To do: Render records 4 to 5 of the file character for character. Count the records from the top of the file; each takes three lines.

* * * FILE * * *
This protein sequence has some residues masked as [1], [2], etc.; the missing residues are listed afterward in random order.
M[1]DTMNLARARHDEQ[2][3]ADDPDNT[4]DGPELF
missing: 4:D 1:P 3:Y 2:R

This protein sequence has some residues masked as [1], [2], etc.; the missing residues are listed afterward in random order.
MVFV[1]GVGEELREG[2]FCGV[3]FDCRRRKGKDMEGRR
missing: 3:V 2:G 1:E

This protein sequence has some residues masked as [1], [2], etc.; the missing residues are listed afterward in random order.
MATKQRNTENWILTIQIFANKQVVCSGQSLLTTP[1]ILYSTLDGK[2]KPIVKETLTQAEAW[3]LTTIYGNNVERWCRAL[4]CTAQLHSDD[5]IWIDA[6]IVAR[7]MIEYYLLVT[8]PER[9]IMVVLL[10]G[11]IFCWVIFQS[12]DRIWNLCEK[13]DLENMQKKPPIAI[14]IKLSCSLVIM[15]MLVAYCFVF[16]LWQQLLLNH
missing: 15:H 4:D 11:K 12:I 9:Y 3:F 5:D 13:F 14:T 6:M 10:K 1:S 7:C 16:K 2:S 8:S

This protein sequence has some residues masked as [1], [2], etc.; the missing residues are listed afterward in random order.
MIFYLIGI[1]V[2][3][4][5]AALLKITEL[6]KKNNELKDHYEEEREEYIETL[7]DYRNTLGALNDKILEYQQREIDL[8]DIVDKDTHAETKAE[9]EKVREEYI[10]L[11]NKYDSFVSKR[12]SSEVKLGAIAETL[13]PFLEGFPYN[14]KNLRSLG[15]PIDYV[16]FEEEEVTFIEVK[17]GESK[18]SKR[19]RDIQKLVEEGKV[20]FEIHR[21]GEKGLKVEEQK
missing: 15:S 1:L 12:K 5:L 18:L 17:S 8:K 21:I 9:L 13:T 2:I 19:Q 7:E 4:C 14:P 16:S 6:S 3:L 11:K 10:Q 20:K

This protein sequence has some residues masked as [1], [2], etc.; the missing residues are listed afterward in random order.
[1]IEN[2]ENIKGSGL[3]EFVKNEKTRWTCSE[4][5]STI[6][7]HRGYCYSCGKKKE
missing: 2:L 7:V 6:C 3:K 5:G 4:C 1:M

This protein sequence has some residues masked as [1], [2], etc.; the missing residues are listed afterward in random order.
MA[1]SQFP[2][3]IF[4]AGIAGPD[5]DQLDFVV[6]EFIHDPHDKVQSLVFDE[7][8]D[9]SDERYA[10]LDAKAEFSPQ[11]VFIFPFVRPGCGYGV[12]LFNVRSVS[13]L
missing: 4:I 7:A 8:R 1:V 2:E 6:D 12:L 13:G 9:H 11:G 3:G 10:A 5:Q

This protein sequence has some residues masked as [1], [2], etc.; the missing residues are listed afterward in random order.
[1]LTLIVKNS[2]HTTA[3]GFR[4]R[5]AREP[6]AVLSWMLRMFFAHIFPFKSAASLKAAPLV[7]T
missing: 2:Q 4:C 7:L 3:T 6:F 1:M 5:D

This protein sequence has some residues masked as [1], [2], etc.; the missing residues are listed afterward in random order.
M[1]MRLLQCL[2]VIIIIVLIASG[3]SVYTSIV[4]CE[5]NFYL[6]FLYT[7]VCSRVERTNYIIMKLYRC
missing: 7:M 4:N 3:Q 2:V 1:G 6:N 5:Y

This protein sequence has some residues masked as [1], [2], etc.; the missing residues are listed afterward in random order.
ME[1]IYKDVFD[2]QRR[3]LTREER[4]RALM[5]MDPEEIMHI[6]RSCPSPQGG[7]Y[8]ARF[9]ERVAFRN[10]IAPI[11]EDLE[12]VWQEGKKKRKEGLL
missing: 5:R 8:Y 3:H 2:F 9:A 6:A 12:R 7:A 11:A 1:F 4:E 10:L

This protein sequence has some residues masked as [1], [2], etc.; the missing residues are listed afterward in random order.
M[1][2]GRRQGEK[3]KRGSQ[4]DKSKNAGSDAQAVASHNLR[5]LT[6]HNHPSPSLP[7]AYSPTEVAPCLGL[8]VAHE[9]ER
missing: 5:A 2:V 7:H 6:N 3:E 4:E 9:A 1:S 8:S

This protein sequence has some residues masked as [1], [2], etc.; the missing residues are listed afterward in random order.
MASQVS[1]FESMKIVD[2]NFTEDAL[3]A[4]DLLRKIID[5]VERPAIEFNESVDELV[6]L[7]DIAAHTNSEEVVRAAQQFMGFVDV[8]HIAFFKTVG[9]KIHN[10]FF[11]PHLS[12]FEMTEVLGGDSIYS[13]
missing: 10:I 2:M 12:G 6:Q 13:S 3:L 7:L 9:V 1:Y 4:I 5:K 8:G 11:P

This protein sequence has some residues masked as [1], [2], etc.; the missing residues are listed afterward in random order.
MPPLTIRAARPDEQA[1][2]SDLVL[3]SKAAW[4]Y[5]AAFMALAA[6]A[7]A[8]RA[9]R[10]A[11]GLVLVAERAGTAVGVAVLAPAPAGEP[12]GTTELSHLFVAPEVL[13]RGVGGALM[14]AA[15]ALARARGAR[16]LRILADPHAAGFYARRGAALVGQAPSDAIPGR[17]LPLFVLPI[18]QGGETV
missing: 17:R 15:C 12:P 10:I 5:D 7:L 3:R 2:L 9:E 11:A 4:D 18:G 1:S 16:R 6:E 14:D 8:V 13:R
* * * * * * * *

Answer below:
This protein sequence has some residues masked as [1], [2], etc.; the missing residues are listed afterward in random order.
MIFYLIGI[1]V[2][3][4][5]AALLKITEL[6]KKNNELKDHYEEEREEYIETL[7]DYRNTLGALNDKILEYQQREIDL[8]DIVDKDTHAETKAE[9]EKVREEYI[10]L[11]NKYDSFVSKR[12]SSEVKLGAIAETL[13]PFLEGFPYN[14]KNLRSLG[15]PIDYV[16]FEEEEVTFIEVK[17]GESK[18]SKR[19]RDIQKLVEEGKV[20]FEIHR[21]GEKGLKVEEQK
missing: 15:S 1:L 12:K 5:L 18:L 17:S 8:K 21:I 9:L 13:T 2:I 19:Q 7:E 4:C 14:P 16:S 6:S 3:L 11:K 10:Q 20:K

This protein sequence has some residues masked as [1], [2], etc.; the missing residues are listed afterward in random order.
[1]IEN[2]ENIKGSGL[3]EFVKNEKTRWTCSE[4][5]STI[6][7]HRGYCYSCGKKKE
missing: 2:L 7:V 6:C 3:K 5:G 4:C 1:M